A Plea for Equity

The post at the end of the spring semester began with a lament about the many attempts to describe what the post-pandemic university will be like. Over the summer that tendency has sprouted into a cottage industry, and unfortunately, it is no more useful now than it was in May and June. As the great baseball player and philosopher Yogi Berra is purported to have said, the future is one of the hardest things to predict.

            Que sera, sera, and we would be far better served by thinking about what it is we wish to accomplish in our teaching, and in education generally, regardless of the post-pandemic details. It is only then, assuming we can carve out opportunities to influence the future of higher education, that we will exert such influence toward justifiable ends, and that que sera will be something we value.

            What the proper goals of higher education may be, and what features we would want higher education to possess in order to reach those goals, are quite obviously massive questions. For our purposes, we may narrow the focus to one point. It is frequently asserted that colleges and universities should prepare their students for employment, and that when they complete their studies, they should be, in a particularly odious expression, job ready. Of course, there is nothing objectionable about being adequately prepared to earn a living, especially for the vast majority of us who do not control sufficient capital to possess a living from the start, and therefore need to earn one. Most of us need to work for a living, and not surprisingly, we would like to command sufficient remuneration for our efforts that the living we earn will be comfortable. And in any case, parents typically do not want their children living in the basement indefinitely. Fair enough.

            The question, though, is whether this has anything to do with higher education. The question actually applies to education in general, but for our purposes we can restrict our considerations to higher education. The first point to notice, and it should give us pause, is that the people who command some measure of wealth, power, and social influence do not believe it. They often tell the rest of us that we should believe it, and they do so from positions of significance in government, industry, and education. From those positions of power and influence, they will tell us that students should study subjects that are useful, and by “useful” they mean subjects that will explicitly prepare students for future employment. Following this reasoning, such subjects as anything in the humanities, most of the social sciences, the basic sciences, and the arts generally, are frivolous and do not prepare a student for work. It would seem to follow that colleges and universities should not emphasize, or even offer, such subjects and fields of study.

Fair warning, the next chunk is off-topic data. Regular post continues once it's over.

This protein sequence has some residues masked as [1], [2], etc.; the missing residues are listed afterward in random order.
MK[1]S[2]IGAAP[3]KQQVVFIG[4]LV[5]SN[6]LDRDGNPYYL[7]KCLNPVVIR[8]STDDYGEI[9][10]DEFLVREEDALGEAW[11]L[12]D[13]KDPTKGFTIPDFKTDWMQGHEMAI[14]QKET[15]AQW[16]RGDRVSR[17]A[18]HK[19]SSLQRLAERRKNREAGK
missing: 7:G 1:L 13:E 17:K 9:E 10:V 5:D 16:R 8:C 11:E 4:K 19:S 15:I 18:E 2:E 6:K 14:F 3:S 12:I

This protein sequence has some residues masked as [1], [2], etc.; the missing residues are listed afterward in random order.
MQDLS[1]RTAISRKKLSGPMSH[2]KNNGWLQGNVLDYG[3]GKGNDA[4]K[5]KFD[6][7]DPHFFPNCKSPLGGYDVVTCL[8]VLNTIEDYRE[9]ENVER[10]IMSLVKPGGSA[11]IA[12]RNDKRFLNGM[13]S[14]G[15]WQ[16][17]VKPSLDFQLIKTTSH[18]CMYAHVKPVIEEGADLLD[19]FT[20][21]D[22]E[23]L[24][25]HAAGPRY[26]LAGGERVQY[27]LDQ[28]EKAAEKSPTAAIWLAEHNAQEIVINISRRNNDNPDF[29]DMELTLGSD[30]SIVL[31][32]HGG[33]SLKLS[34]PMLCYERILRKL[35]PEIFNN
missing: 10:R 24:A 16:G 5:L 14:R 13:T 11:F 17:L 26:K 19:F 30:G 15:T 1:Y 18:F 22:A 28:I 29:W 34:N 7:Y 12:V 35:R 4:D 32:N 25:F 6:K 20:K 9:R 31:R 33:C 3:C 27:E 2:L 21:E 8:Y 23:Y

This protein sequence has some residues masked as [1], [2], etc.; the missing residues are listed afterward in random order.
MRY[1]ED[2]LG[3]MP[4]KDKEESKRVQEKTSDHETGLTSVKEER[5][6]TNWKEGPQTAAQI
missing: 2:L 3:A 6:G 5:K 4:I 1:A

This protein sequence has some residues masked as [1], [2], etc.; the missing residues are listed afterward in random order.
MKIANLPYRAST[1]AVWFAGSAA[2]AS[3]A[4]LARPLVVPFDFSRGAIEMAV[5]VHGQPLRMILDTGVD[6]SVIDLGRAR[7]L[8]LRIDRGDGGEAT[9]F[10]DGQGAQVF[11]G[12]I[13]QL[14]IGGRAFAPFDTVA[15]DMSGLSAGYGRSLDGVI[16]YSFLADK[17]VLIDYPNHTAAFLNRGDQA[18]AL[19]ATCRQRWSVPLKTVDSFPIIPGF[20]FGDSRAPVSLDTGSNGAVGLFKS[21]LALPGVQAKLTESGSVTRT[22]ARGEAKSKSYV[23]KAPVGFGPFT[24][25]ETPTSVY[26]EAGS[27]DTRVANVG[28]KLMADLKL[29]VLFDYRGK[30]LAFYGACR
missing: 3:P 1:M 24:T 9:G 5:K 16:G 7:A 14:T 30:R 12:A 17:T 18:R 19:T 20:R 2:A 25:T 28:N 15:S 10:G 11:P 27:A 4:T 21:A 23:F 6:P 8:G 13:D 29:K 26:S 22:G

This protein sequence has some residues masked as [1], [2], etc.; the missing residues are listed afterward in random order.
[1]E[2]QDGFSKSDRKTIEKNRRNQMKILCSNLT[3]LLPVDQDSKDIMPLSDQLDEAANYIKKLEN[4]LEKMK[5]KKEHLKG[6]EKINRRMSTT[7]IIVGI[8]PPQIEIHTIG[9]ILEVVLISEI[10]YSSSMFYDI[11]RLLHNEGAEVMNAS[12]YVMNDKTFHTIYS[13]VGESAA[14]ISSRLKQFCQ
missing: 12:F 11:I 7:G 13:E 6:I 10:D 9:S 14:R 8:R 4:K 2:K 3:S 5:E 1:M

The reason I say that the people who preach this sort of thing from their positions of power and social influence do not believe it themselves is that they send their own children to the best liberal arts colleges and universities where they study precisely these fields, or so it seems at a cursory glance. Something is not right here. The students in those universities are studying the highest achievements of humankind in history, literature, philosophy, physics, mathematics, painting, and the many other fields in and through which our forebears, and we for that matter, have tried to make sense of and manage our world and our experience. Everyone else, though, is supposed to be preparing ourselves for whatever job it is that we think we will want, or that some authorities have told us are valuable, or, worse yet, that employers tell us they need. Some students are being educated to understand their world, and the rest, the vast majority as it happens, are being trained to perform at the behest of employers.